Fireworks are loud. This can cause a lot of stress and panic in wild animals – subsequently causing them to flee. Many animals may get hurt or killed during this panic (i.e. running into a road). The RSPB likened this to the same level of disturbance as a thunderstorm and stated that it poses little notable risk to wildlife. But as, around this time of year, there seems to a steady stream of fireworks from October through to January, it must have some adverse impact. Wildlife may also be affected by any debris from exploded fireworks, consumption of some of the not-so-nice stuff in fireworks will not be good for Mr bunny. The impact of fireworks on wildlife is magnified greatly when they are used improperly (wildfires etc.).


What Goes Into Making A Firework?

All of the metallic components of fireworks are naturally occurring which means that they need to mined from the environment. This is mostly done through a highly destructive, open-cast mining technique where the material above the deposits is completely removed. This can vastly alter environments and cause a lot of pollution.

An alpine forest with a lake and mountains. Photo by Sergei Akulich on Unsplash

Fireworks are cased in paper, which comes from trees. I don’t know about you, but checking that your fireworks are made from sustainably sourced paper isn’t high of many peoples agendas. Some fireworks companies are Forest Stewardship Council certified. But, for the most part, you have no way of knowing if that tree you’re about to blow up is from an ancient woodland or was sustainably sourced. And, despite the fact that fireworks are cased in paper, you cannot recycle them due to their dangerous chemical content. This leads to a lot of extra waste each year, as fireworks are used to mark celebrations the world over.

Most of the fireworks (90%) used globally are produced in China. Often, these factories use child labour and have much less stringent safety regulations,which can have disastrous consequences for the workers. In the US alone, 50 million kg are imported from China – that is roughly half of all the fireworks they use annually. Shipping these incredible amounts of fireworks generates a lot of greenhouse gases – for something that is literally going to be blown up when it gets there!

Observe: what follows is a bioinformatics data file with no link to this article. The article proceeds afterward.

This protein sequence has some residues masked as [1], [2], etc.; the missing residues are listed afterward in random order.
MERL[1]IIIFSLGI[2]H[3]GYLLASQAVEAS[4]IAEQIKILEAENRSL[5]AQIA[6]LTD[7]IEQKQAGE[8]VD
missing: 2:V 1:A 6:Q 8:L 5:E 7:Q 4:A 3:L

So, not only do we set off fireworks on Guy Fawke’s Night but we traditionally have a bonfire – often where an effigy of Guy himself is burned. This is adding a lot of extra, unnecessary pollution to the environment.

A bonfire in a dark field Photo by Julian Vinci on Unsplash

In the UK 2 billion kg of waste (9% of total) is incinerated annually, this is a process for energy generation. Bonfire night celebrations (including fireworks) have a worse effect on the UK’s air quality than the combined annual emissions of waste incineration. Many people take a bonfire as an opportunity too have a clear out, and just end up burning all kinds of stuff like plastics, furniture, etc. This is not great for the environment – burning these products release noxious chemicals into the environment, which contributes greatly to the amount of pollution caused. More dioxins and carbon from the bonfires in one weekend than two whole months of industrial processes. These are very bad news for people with respiratory issues and any extra carbon in the environment is just bad news at this point!

There is an argument made that, if you are burning just untreated wood, no more carbon is released by burning the wood than if it were to decompose naturally. But most of the carbon from decomposition ends up in the soil, and subsequently back in plants. The decay process is also an important ecological step, providing a home and food for a multitude of organisms! So, basically I’m saying, just let it rot.



  • Try to find ‘eco-fireworks’

Eco-fireworks are trickier to find than you average firework but could be worth it, if you are keen to have your cake AND eat it. These fireworks have either no or reduced levels of the harmful percholate and barium. They also come in packaging that is more recyclable! These fireworks don’t mean that there is no environmental impact but they do reduce it slightly. The most ‘eco’ firework is the one that doesn’t exist (which can be said for almost anything really).


  • Go to a public display

Traditionally firework dominated events might be a bit boring without them. If this is the case for you, consider going to a public display rather than have one at home. The fireworks will probably be much better than you could do at home! There is also the added benefit of one big display will likely have a smaller environmental impact than a mess of smaller ones.

A public firework display